Your letters may have been delayed

Joseph Culver Letter, March 29, 1865, Page 1

Head Qurs. Co. “A” 129th Ills. Vols.
Goldsboro, N.C., March 29th 1865
My Dear Wife

By to-day-s mail I recd. letters from Bro. Sammy [Murphy], Chattanooga, Tenn. of Mch. 2, & from Springfield, Ills. of the 2nd also, but none from you. Yesterday I recd. yours of the 29th Feb., being the latest. We have news from Pontiac of the 8th & 10th inst. I hope, however, you are not ill. Your letters may have been delayed. Continue reading

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I must spare a few minutes from my papers to write to you

Joseph Culver Letter, March 28, 1865, Page 1

Head Quarters Co. “A” 129th Ills.
Goldsboro, N.C., March 28th 1865
My Dear Wife

The mail leaves at 4 P.M., & I must spare a few minutes from my papers to write to you. I recd. 4 letters from you yesterday, one from Hannah [Culver] and one from Cousin Electa Wallace, Mansfield, Ohio, with Photograph enclosed. I dare not take the time to answer your letters in full; they were very interesting, indeed. The latest bears date Febr. 29th. I hope you are enjoying yourself. I should have enjoyed the Communion Season very much. I earnestly hope all the converts may prove faithful. Continue reading

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I recd. 12 letters brought through from Atlanta and 10 more by to-days mail

Joseph Culver Letter, March 26, 1865, Page 1

Head Qurs. Co. “A”, 129th Ills.
Goldsboro, N.C., Mch. 26th 1865
Sunday Eve
My Dear Wife

I rode from Kinston to this place yesterday on horseback, 37 miles, & arrive[d] just before dark. I recd. 12 letters brought through from Atlanta & 10 more by to-days mail, the last from you bearing date Feb. 20th. I am very happy indeed to learn that you are well & Howard also. Continue reading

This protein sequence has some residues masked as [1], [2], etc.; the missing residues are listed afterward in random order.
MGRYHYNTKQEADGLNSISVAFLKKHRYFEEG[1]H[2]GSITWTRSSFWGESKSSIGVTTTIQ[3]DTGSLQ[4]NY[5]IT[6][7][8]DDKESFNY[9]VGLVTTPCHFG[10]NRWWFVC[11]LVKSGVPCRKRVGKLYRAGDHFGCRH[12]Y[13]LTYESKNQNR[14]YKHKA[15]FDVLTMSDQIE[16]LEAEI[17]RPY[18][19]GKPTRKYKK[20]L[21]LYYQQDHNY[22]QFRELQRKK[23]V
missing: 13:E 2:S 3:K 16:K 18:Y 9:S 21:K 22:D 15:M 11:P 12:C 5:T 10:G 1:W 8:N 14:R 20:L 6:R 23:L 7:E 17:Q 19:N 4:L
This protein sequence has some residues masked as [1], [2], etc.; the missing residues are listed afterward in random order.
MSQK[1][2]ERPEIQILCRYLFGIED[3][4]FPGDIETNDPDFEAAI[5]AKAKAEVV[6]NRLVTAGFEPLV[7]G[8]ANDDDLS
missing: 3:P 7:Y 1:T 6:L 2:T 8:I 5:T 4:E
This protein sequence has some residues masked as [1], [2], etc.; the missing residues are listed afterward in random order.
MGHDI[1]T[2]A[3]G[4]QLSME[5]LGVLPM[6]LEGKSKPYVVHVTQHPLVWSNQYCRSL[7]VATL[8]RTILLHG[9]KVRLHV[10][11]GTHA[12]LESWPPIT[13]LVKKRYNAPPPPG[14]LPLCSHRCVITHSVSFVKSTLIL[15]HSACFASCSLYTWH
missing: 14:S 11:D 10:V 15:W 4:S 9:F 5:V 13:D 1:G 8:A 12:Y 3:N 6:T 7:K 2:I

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We arrived here two days ago but had no opportunity to get to the command

Joseph Culver Letter, March 24, 1865, Page 1

Kinston, N.C. March 24th 1865
My Dear Wife

We arrived here two days’ ago but had no opportunity to get to the command. Our train arrived this morning & will start back to-night; we will go with it. I have seen several men of the Regt. to-day, but none of my company. The loss of the Regt. in the last battle [Averysboro] is two killed and 14 wounded. James M. Pemberton of Co. “A”, & one man (Bullman) Co. “H”, Killed; & F. M. Van Doren, Co. “A”, Sergt. Mason, Co. “E”, Corp. Onstott, Co. “H” are among the wounded. I could not learn the names of all. There were three in Co. “K”. Francis Van Doren is but slightly wounded. David Jones, Co. “A”, died in South Carolina of Chronic Diarrhea. Henry Snyder, Co. “A”, has been quite sick but is much better. One man said he heard that Sam Hill was captured but had been exchanged & was again with the Company. Major Hoskins is here & will go with us. All the Co. not mentioned are reported well. Continue reading

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We arrived here safe and well yesterday evening

Joseph Culver Letter, March 22, 1865, Page 1

New Bern, N.C. Mch. 22nd 1865
My Dear Wife

We arrived here safe & well yesterday evening, and leave at 8 A.M. for Kinston. The information is quite reliable, though not positive, that Schofield has formed a junction with Sherman, and that we can go through directly. We will have to march from Kinston to Goldsboro — 25 miles, but that is a very small item if we can only get through.